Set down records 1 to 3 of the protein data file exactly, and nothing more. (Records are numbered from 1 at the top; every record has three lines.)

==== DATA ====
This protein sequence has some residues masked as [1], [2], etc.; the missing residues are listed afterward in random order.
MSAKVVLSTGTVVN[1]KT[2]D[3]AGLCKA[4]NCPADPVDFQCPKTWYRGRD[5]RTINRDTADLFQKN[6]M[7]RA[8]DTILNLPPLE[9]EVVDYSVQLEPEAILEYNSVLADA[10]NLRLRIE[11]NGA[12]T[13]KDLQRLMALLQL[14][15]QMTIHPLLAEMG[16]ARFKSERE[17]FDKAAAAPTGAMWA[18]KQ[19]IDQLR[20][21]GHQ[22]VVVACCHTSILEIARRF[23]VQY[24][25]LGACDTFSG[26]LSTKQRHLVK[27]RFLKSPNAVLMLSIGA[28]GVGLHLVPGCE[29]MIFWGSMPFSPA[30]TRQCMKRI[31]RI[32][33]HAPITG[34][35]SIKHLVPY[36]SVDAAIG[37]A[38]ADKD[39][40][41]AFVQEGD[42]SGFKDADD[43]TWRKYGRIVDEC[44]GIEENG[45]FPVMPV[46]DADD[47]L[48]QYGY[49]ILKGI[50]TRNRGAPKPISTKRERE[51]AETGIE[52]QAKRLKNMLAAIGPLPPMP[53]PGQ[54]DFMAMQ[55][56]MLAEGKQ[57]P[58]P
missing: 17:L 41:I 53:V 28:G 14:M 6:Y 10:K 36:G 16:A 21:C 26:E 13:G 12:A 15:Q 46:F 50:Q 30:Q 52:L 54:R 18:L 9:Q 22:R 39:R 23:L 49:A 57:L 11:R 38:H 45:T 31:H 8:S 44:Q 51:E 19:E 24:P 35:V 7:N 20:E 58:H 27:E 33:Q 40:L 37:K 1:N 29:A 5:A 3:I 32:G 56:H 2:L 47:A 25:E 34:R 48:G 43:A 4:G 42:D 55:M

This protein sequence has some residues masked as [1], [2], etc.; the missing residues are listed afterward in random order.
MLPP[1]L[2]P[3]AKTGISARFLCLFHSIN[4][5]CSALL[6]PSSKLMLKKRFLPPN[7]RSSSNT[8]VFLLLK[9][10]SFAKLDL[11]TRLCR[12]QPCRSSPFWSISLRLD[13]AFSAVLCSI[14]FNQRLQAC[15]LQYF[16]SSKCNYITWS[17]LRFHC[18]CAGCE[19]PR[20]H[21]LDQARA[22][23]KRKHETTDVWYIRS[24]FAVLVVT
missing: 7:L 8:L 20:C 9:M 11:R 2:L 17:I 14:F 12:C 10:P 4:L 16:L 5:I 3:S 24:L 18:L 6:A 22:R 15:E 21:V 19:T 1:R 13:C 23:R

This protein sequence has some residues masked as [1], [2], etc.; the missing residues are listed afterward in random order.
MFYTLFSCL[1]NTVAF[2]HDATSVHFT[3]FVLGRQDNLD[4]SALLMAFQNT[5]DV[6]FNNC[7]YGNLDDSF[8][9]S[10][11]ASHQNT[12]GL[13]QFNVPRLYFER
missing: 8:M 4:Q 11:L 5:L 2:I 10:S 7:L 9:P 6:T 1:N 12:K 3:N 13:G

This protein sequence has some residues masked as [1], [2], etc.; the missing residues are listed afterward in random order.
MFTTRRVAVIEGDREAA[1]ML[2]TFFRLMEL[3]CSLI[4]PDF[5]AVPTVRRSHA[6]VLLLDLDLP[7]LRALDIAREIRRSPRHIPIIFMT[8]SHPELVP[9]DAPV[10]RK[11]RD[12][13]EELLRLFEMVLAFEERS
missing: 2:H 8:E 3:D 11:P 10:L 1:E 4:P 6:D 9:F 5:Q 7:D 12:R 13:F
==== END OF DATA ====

This protein sequence has some residues masked as [1], [2], etc.; the missing residues are listed afterward in random order.
MSAKVVLSTGTVVN[1]KT[2]D[3]AGLCKA[4]NCPADPVDFQCPKTWYRGRD[5]RTINRDTADLFQKN[6]M[7]RA[8]DTILNLPPLE[9]EVVDYSVQLEPEAILEYNSVLADA[10]NLRLRIE[11]NGA[12]T[13]KDLQRLMALLQL[14][15]QMTIHPLLAEMG[16]ARFKSERE[17]FDKAAAAPTGAMWA[18]KQ[19]IDQLR[20][21]GHQ[22]VVVACCHTSILEIARRF[23]VQY[24][25]LGACDTFSG[26]LSTKQRHLVK[27]RFLKSPNAVLMLSIGA[28]GVGLHLVPGCE[29]MIFWGSMPFSPA[30]TRQCMKRI[31]RI[32][33]HAPITG[34][35]SIKHLVPY[36]SVDAAIG[37]A[38]ADKD[39][40][41]AFVQEGD[42]SGFKDADD[43]TWRKYGRIVDEC[44]GIEENG[45]FPVMPV[46]DADD[47]L[48]QYGY[49]ILKGI[50]TRNRGAPKPISTKRERE[51]AETGIE[52]QAKRLKNMLAAIGPLPPMP[53]PGQ[54]DFMAMQ[55][56]MLAEGKQ[57]P[58]P
missing: 17:L 41:I 53:V 28:G 14:M 6:Y 10:K 36:G 16:A 21:C 26:E 13:G 12:A 15:Q 46:F 50:Q 30:Q 52:L 54:R 18:L 9:Q 22:R 39:R 23:L 49:A 57:L 11:R 38:H 45:T 31:H 8:S 44:Q 51:E 19:E 24:P 35:V 7:N 20:E 58:H 27:E 33:Q 40:L 37:K 1:N 29:A 5:A 3:I 32:G 56:H 2:L 47:A 25:E 34:R 48:G 43:A 4:G 42:D 55:M

This protein sequence has some residues masked as [1], [2], etc.; the missing residues are listed afterward in random order.
MLPP[1]L[2]P[3]AKTGISARFLCLFHSIN[4][5]CSALL[6]PSSKLMLKKRFLPPN[7]RSSSNT[8]VFLLLK[9][10]SFAKLDL[11]TRLCR[12]QPCRSSPFWSISLRLD[13]AFSAVLCSI[14]FNQRLQAC[15]LQYF[16]SSKCNYITWS[17]LRFHC[18]CAGCE[19]PR[20]H[21]LDQARA[22][23]KRKHETTDVWYIRS[24]FAVLVVT
missing: 7:L 8:L 20:C 9:M 11:R 2:L 17:I 14:F 12:C 10:P 4:L 16:L 5:I 3:S 24:L 18:L 6:A 22:R 15:E 21:V 19:T 1:R 13:C 23:R

This protein sequence has some residues masked as [1], [2], etc.; the missing residues are listed afterward in random order.
MFYTLFSCL[1]NTVAF[2]HDATSVHFT[3]FVLGRQDNLD[4]SALLMAFQNT[5]DV[6]FNNC[7]YGNLDDSF[8][9]S[10][11]ASHQNT[12]GL[13]QFNVPRLYFER
missing: 8:M 4:Q 11:L 5:L 2:I 10:S 7:L 9:P 6:T 1:N 12:K 3:N 13:G